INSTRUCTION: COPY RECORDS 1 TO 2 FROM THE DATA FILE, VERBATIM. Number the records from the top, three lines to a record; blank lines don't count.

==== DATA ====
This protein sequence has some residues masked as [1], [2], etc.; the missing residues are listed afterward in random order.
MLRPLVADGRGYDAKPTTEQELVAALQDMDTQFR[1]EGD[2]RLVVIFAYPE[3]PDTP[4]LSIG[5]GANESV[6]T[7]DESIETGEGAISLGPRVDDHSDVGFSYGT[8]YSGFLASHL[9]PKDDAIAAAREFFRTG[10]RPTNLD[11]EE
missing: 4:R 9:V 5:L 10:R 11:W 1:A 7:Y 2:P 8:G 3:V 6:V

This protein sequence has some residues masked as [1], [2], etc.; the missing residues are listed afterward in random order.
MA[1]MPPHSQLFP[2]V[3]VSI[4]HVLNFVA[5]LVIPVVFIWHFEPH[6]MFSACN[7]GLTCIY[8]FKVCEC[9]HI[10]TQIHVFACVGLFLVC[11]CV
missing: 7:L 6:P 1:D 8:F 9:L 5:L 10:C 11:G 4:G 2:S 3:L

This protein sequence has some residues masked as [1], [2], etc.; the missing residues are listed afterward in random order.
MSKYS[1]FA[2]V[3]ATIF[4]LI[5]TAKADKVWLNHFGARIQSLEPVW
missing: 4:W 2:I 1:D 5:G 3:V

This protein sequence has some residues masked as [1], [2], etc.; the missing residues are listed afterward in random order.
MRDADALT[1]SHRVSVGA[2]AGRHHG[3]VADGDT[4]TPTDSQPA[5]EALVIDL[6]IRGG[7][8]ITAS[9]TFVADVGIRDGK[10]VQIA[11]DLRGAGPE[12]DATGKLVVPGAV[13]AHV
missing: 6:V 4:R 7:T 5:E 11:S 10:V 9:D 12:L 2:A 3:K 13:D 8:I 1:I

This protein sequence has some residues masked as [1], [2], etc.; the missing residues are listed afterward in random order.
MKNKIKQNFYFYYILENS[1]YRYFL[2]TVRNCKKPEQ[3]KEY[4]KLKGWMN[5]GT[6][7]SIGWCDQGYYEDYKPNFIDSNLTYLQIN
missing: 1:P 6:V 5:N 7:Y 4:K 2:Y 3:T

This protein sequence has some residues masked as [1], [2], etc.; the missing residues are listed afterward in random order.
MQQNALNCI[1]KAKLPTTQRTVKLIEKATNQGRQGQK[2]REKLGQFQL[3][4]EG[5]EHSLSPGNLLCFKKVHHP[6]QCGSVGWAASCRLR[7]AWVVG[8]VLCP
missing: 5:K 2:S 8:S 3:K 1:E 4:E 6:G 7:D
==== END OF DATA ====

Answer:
This protein sequence has some residues masked as [1], [2], etc.; the missing residues are listed afterward in random order.
MLRPLVADGRGYDAKPTTEQELVAALQDMDTQFR[1]EGD[2]RLVVIFAYPE[3]PDTP[4]LSIG[5]GANESV[6]T[7]DESIETGEGAISLGPRVDDHSDVGFSYGT[8]YSGFLASHL[9]PKDDAIAAAREFFRTG[10]RPTNLD[11]EE
missing: 4:R 9:V 5:L 10:R 11:W 1:A 7:Y 2:P 8:G 3:V 6:V

This protein sequence has some residues masked as [1], [2], etc.; the missing residues are listed afterward in random order.
MA[1]MPPHSQLFP[2]V[3]VSI[4]HVLNFVA[5]LVIPVVFIWHFEPH[6]MFSACN[7]GLTCIY[8]FKVCEC[9]HI[10]TQIHVFACVGLFLVC[11]CV
missing: 7:L 6:P 1:D 8:F 9:L 5:L 10:C 11:G 4:G 2:S 3:L